Some of the contacts available are thermocouple contacts, used in temperature measuring and testing applications, as well as hermetic contacts used for air and gas-tight connection areas.
Contacts can be further classified as assembled and non-assembled types. The contacts are also classified as signal and power; signals communicate information from the source to the destination, while power transfers current and voltage to operate the equipment or component.
Connector Contacts Termination
Termination, in the case of connectors, refers to how one individual conductor ends, allowing it to contact the PCB or mating cable. There exist three common types of connection contact terminations as discussed below:
In these connections, a tool is used to mechanically tighten the metal contact around the stripped cable wires for complete electrical contact. One part of the contact crimps the metal itself, while the other part crimps the wire insulator. To make a better crimping joint, we use a crimping tool around the insulation and the wire.
Figure 2. Crimping termination. Image used courtesy of Omega Leads
Every connector contact in such termination mode has a pin or solder cup at the end, offering a surface for soldering of the wire. Alternatively, it can be done through the PCB by inserting the pins through holes and soldering them.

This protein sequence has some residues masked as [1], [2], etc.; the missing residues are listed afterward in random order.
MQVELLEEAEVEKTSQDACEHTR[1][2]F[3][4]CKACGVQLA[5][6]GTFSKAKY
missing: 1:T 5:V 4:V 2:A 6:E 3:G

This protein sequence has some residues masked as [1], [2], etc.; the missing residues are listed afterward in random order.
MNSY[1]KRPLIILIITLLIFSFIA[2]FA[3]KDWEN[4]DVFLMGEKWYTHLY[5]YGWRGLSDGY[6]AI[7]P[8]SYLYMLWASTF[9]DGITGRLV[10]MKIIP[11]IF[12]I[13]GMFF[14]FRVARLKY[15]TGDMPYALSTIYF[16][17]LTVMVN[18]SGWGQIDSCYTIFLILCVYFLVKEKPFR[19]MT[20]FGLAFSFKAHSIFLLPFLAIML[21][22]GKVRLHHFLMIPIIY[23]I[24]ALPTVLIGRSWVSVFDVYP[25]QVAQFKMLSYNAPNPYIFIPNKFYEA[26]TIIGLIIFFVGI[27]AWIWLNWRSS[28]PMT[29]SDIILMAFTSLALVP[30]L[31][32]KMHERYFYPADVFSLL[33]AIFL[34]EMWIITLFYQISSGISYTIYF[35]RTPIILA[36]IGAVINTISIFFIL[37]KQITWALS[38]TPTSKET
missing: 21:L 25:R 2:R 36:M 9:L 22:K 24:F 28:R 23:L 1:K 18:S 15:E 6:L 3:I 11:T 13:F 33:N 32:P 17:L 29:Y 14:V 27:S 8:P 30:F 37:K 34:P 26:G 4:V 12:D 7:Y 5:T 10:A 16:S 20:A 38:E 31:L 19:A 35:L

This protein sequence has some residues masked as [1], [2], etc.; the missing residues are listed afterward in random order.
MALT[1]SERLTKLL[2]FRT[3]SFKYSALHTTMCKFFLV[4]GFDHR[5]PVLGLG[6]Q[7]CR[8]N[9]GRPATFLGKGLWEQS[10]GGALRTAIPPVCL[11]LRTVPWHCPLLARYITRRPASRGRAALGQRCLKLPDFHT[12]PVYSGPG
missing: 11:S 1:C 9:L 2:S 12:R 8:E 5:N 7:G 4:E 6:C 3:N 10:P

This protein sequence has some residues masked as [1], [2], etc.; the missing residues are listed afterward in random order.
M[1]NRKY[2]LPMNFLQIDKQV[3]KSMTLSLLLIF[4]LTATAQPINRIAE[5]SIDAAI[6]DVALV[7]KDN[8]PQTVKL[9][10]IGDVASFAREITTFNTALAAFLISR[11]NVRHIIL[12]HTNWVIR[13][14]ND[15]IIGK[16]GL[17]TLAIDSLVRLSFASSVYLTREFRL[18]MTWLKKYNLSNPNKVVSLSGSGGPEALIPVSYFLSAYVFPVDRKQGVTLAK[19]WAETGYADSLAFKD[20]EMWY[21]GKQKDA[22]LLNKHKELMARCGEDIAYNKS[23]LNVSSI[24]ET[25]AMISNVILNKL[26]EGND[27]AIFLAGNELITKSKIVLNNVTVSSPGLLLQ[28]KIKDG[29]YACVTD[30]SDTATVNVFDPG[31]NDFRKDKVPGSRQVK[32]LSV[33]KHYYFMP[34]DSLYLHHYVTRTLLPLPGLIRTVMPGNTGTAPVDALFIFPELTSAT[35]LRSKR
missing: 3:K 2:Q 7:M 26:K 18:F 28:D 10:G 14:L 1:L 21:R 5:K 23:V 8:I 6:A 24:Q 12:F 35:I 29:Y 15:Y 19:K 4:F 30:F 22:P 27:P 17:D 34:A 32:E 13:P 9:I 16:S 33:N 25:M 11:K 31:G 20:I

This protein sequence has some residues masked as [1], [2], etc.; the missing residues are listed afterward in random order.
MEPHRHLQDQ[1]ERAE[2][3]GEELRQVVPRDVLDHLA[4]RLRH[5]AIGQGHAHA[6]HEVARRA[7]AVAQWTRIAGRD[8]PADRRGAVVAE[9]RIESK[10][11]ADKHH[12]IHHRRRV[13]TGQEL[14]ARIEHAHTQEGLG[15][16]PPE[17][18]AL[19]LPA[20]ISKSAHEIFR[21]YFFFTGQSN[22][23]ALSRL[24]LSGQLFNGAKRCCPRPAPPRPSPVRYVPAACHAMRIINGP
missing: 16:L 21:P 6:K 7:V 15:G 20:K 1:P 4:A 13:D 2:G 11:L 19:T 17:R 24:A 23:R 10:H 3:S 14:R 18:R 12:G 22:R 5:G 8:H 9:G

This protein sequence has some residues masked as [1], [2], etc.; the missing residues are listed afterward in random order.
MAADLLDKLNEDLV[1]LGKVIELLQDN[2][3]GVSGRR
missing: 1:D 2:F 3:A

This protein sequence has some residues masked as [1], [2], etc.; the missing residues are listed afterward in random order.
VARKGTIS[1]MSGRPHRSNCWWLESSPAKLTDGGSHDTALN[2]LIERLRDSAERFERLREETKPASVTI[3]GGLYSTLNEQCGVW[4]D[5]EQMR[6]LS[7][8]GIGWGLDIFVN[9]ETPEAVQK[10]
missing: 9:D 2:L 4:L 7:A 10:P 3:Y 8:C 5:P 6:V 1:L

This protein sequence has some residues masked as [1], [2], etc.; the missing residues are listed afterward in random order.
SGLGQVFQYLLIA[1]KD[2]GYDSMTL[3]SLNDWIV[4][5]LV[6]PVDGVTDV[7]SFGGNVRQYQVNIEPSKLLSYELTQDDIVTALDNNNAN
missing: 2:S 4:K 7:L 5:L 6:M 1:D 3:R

Some connector contacts use a screw mechanism to terminate. A wire is inserted into the contact receptacle then an inbuild screw secures it. Such type of termination does not give a compact connection as other types do but comes with the advantage of easy removal of the wire in the fields.
Figure 3. Screw termination for a pair of coaxial connectors. Image courtesy of the Author
How do You Choose a Suitable Connector Contact?
This section introduces you to important considerations that you should make before choosing or buying contacts that will deliver a perfect outcome for your industrial and robotic application. These specifications include wire size, contact type, delivery options, and plating, just to name the main ones.